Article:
Surveillance questions, surveillance answers, and market updates

What is a hard drive?

What is Hard Drive?

A Qnap VioStor and the SATA hard drives exposed

A hard drive is best described as the storage container of your computer.  The hard drive contains a read-write mechanism that stores all your files and programs.  All of this data is stored on hard disks.  For this reason, the full name of hard drive is hard disk drive, or HDD, which is the abbreviation you might see more often when looking at network video recorders (NVRs).

Consider an external hard drive: when you plug the external hard drive into your computer, it basically becomes a physical folder for all your data.  You can transfer large data files such as videos and photos onto the external hard drive to free up space on your computer.  Hard drives inside your computer (internal hard drives) are the exact same concept: they have been the storage space for all those files and programs.

So what is ‘hard drive’ when it comes to surveillance?  When looking for hard (disk) drives for devices such as a network video recorder, consider the amount of video footage you intend to keep on it. Remember, hard drives hold information and everything has a max capacity.  How many cameras do you have?  What are you compressing the data stream at?  How long do you want to keep the footage: 2 weeks? A month?  Ask yourself these things and purchase accordingly.  A good rule of thumb is to overestimate rather than underestimate; there is nothing worse than losing footage due to a full hard disk.  Most NVRs can support up to several 1TB, 2TB, or 3TB SATA hard drives, but that is something to double check on the manufacturer’s Data Sheet.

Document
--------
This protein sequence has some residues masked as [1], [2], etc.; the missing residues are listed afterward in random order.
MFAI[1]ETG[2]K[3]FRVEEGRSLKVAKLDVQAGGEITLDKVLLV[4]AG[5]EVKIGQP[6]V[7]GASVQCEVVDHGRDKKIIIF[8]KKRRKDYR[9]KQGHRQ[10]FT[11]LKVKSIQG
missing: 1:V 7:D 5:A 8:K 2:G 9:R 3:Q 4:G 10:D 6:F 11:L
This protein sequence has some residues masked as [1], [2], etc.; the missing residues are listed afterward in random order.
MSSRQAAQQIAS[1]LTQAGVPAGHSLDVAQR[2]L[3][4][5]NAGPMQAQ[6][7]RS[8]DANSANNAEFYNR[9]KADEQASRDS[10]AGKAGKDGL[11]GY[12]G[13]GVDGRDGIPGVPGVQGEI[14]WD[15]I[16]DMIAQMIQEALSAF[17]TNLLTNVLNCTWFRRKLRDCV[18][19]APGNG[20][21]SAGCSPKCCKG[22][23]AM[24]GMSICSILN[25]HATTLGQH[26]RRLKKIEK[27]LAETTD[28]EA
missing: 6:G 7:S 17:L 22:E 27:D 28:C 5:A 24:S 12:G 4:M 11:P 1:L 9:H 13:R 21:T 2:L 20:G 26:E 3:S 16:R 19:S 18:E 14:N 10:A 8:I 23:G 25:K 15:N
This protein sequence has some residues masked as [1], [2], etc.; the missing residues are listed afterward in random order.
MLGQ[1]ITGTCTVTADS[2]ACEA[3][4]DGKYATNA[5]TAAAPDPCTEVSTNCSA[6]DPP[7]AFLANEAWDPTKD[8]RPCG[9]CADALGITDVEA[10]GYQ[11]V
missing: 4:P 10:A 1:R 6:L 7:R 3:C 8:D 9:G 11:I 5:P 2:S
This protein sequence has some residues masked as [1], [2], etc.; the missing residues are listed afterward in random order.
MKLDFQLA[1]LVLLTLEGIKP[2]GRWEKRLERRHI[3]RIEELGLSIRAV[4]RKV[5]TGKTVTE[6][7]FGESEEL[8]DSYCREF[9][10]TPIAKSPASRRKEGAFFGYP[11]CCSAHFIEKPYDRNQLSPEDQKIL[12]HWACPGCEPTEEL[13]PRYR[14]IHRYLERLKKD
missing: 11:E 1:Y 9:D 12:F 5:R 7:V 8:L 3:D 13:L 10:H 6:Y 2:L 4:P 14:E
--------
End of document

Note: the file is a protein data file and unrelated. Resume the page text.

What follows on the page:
For more information regarding hard disks or if you have any further questions, leave a comment for me!  You can also call my colleague Tom at 1-866-582-9804 and he’d be happy to help you create a system for  your surveillance needs!

Leave a Reply

Fill in your details below or click an icon to log in: Logo

You are commenting using your account. Log Out /  Change )

Google+ photo

You are commenting using your Google+ account. Log Out /  Change )

Twitter picture

You are commenting using your Twitter account. Log Out /  Change )

Facebook photo

You are commenting using your Facebook account. Log Out /  Change )


Connecting to %s


This entry was posted on October 17, 2012 by in Interpretation and tagged , , .
%d bloggers like this: